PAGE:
Recipe for einkorn biscuits (or shortcake)

A great biscuit recipe is elusive enough, let alone one that works well with einkorn. And by great, I mean a biscuit that does not crumble to sawdust, or fails to rise to beautiful, fluffy height. 

Einkorn is a wonderful flour to work with in some aspects. It is silky smooth, has a golden hue that comes out even more with baking, and is tolerated well by many who are otherwise gluten sensitive. 

The downside is that it is tricky to work with in recipes that use yeast/sourdough, or that contain high amounts of fat. This latter includes biscuits.

If you are new to baking with einkorn, or thinking of making the switch, I highly recommend the Jovial Foods Einkorn cookbook.

 available on Amazon

After much trial and error, I feel I have perfected my biscuit recipe using einkorn. This recipe makes 7 large biscuits. Multiply the recipe as needed – I always triple it for our large family.

Recipe for einkorn biscuits (or shortcake)

These are much bigger than they look, about 2″ tall and 4″ in diameter

yields: 7 large biscuits
prep time: 10 mins
bake time: 12-15 mins


2 cups all-purpose einkorn flour
1 tbsp baking powder
1 tsp salt
3 tbsp (39 g) palm shortening, or cold butter cut into small pieces
2 tbsp (30 g) sour cream
1 to 2 cups whole milk


1. Preheat oven to 375 degrees and prepare a large baking sheet or cast iron griddle.

2. In the bowl of a stand mixer with the paddle attachment, stir together the flour, baking powder, salt, shortening/butter, and sour cream until the mixture looks crumbly.

3. With the mixer running on low speed, slowly start pouring milk into the mixing bowl until the dough comes together and sticks to the paddle in a large clump. The dough should be damp and tacky to the touch, but not runny. Tip: Allow the dough to rest in the bowl for a minute, then check again to make sure it’s not too dry. Einkorn is slow to absorb liquids and fats, and you may find that you need to add more milk to get the right consistency after the dough has had a chance to ‘rest.’ It is impossible to give an exact amount of milk as that will depend on several factors, such as how tightly you packed the flour, how soft your butter/shortening is, the humidity, etc.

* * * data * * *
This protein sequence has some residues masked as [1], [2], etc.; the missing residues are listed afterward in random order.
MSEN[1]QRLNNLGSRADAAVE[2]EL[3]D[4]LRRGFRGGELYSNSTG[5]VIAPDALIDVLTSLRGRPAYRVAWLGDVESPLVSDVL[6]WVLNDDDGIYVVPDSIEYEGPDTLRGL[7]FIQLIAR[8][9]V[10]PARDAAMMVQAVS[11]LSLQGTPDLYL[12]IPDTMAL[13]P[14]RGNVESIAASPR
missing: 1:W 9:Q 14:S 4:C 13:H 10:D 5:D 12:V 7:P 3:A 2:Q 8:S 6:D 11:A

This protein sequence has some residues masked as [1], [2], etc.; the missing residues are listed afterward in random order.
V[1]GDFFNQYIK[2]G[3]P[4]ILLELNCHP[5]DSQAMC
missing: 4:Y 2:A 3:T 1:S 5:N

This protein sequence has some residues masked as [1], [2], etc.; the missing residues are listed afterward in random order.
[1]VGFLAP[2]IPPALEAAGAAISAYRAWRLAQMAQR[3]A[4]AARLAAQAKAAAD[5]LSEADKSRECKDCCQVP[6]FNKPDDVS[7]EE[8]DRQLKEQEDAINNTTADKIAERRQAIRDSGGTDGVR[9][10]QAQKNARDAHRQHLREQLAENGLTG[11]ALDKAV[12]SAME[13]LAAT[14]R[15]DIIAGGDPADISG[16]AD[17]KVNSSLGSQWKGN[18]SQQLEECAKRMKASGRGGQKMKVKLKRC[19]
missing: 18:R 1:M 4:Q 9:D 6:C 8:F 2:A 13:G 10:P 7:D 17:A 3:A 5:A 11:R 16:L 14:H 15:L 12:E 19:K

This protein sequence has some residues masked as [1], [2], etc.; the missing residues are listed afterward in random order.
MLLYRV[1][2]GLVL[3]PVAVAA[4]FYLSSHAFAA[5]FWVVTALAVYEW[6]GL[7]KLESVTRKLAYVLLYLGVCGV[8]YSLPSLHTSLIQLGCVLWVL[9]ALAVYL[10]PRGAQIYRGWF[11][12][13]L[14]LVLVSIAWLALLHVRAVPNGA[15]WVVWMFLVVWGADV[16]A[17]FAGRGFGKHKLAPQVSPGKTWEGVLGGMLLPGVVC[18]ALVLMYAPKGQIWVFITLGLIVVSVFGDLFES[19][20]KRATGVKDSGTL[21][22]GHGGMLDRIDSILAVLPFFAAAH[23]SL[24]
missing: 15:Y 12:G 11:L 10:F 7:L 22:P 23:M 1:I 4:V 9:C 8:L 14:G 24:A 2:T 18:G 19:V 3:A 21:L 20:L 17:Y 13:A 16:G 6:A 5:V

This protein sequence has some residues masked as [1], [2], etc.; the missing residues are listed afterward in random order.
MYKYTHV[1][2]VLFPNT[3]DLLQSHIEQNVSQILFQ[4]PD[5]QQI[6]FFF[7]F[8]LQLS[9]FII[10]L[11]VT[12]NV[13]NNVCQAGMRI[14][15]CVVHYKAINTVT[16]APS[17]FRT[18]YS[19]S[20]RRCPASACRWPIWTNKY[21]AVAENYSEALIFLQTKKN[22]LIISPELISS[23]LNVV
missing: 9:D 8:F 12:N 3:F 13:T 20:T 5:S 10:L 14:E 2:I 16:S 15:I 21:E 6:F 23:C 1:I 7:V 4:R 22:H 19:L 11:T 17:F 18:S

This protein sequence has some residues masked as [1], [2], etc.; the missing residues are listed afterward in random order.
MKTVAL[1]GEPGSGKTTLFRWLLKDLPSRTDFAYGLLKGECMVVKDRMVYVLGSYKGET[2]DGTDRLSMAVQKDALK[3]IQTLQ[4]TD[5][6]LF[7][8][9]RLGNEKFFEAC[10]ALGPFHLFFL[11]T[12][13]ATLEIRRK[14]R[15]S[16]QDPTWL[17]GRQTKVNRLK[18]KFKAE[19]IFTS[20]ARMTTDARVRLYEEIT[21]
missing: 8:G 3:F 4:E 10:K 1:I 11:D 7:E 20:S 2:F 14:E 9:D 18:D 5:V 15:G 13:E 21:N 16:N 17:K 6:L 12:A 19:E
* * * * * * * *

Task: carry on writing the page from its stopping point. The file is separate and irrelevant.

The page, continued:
4. Scrape the dough out of the bowl onto a large surface generously covered in flour. Gently roll or pat the dough to about 1″ thickness. The top of the dough should be sprinkled with enough flour to no longer be tacky when worked with.

5. At this point, to get truly fluffy biscuits, it is critical to layer the dough by ‘folding and turning.’ Simply fold the dough in half like a sheet of paper, turn it 90 degrees, and roll out to 1″ thickness a second time. You may need to add more flour under and on top of the dough to keep it from sticking, but be careful not to add more flour than necessary or the biscuits will become too dry.

6. Repeat the fold and turn, then roll the dough to 1″ thickness a third time. Cut with a large biscuit cutter and place on prepared baking sheet, being careful not to crowd the biscuits. Re-roll scraps and cut again. Tip:Using the rim of a glass will not yield biscuits that rise well as it seals the layers of dough together, preventing them from rising.

7. Bake about 12-15 mins, until biscuits are just starting to turn golden. Move to a cooling rack. Enjoy!

For shortcakes, simply add 1/4 cup of powdered sugar to the recipe in step 2, then proceed in the same way.

(To print this recipe, please click on the green “Print” button below. You can highlight sections of this post to delete from the page before printing. If you do not see the green “Print” button, click on the title of this blog post to bring it up in its own window.)

P.S. Check back soon for a little giveaway related to bread baking and ancient grains.


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